Morris Aldridge – Tacoma Public Schools
Morris Aldridge says it never gets old: watching elementary school children walk into a new school and hearing them squeal with delight.
It’s almost as good as Christmas morning, he says.
Delivering on a positive educational experience is something Aldridge knows a thing or two about. As a former teacher, principal and assistant superintendent, he joined Tacoma Public Schools in Washington state in 2017 as the executive director of planning and construction.
With eight outdated schools to replace in the pipeline, Aldridge says excitement is building for the opening of the new Boze Elementary in September of 2020. The timeline of the other schools to follow will be determined by voters this coming February in a local referendum.
“No question, my favorite part of my job is working with the kids and making sure they’re part of the process,” Aldridge, a former science and physical education teacher, says. “It also feels great to look at a building and know that the community worked together for the children and that the money was spent wisely.”
It takes a village
With the average age of American schools being 69, no question, the time had come to replace older buildings in the district, Aldridge says.
With more than 50 campuses spread across 35 elementary schools, nine middle schools, and eight high schools, Tacoma is the third largest school district in the state of Washington.
But where to swing the hammer first?
Boze Elementary was the easy answer. Built in 1961 the school was outdated and had seen heavy use serving around 500 children from pre-K through Grade 5. As the school’s first design-build project in the Puget Sound region, Aldridge landed at a proposed a cost of $310 per square foot—lower than what state planners had estimated. Hopefully with voter approval, a middle school, a high school and six elementary schools will come next, he says.
“The process is a real eye-opener,” Aldridge says. “But we were successful by designing exactly what we wanted and bringing it under budget. We hope to do that with other projects as well.”
With approvals in place, Aldridge and the team wasted no time.
Starting work on the $35 million project in 2018, Aldridge says the district is four months away from getting a certificate of occupancy for the 59,631-square-foot elementary school—and the students never missed a beat because they never missed a class.
How did they do it?
“The site is large enough that we could build the new school right behind the old one,” he says, with students attending class in the old building while the new one was building built. “Teachers integrated the construction changes into the curriculum to educate the children, showing them how things were coming together.”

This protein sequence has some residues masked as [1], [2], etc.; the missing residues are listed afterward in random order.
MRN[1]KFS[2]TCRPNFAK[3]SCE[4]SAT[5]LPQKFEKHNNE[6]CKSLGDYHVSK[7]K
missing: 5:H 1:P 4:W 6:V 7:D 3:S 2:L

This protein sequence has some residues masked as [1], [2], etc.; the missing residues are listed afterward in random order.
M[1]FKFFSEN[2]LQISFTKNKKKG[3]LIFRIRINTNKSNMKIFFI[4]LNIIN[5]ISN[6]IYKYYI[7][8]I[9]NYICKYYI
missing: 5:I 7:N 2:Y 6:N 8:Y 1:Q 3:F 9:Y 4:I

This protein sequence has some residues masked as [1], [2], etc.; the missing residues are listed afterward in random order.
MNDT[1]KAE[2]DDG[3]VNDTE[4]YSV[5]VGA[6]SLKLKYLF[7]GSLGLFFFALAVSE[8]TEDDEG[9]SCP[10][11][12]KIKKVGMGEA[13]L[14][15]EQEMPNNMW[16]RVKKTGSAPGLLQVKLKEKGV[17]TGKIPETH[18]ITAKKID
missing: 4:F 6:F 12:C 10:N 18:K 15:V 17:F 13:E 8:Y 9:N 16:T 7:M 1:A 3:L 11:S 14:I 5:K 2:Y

A matter of perspective
It’s that integration of education with physical space, combined with his teaching and administration expertise, that excites Aldridge and gives him an edge.
For example, in the new school design he suggested construction of rooms for teachers in between the classrooms to allow them the space to prep between classes.
Another example: Recognizing a segment of low-income families with needs in the community, Aldridge requested a dedicated space for the Women, Infants and Children (WIC) program.
And last, he required rooms to have a flexible layout, so most rooms are now between 900 and 1,000 square feet and can be completely reconfigured with furniture. While similar in size to the older rooms, the trend in the district had been to move to smaller classrooms ranging from 750 to 850 square feet.
“There’s no standard setup with chalkboards. The schools are utilizing whiteboards and new technologies such as interactive white boards and built-in sound systems for teachers which includes microphones for the teacher and several students to best fit in with every teacher’s teaching style,” Aldridge says.
Outside of the classroom, Aldridge aimed to create a safe and secure environment, with his team installing cameras while still maintaining a warmth to the property that metal detectors would have spoiled.
“This is an elementary school at the heart of the community, and we want to reflect and support its needs,” he says.
Part of satisfying Aldridge’s personal desire for growth came about unexpectedly, when an administrator in his former district in Clint, Texas, decided to retire.
With a love of building things, he was intrigued by the opportunity. He applied for the job and got it.
“As a teacher and administrator I knew from experience what goes into a classroom and how decisions are made, but I needed to learn a lot of things about construction, its terminology and methods,” he says.
To get up to speed, he became a student, attending construction bootcamps; conferences with attorneys to learn about contracts; and honing his focus to better understand the engineering requirements behind every classroom.
But maybe the most important lesson Aldridge learned is that every successful school project starts with the interests of the primary customers: the children.
“It’s my job to make sure equity lands evenly across the board for all students, regardless of income or geography,” Aldridge says. “We want to start everyone out on the same foot.”
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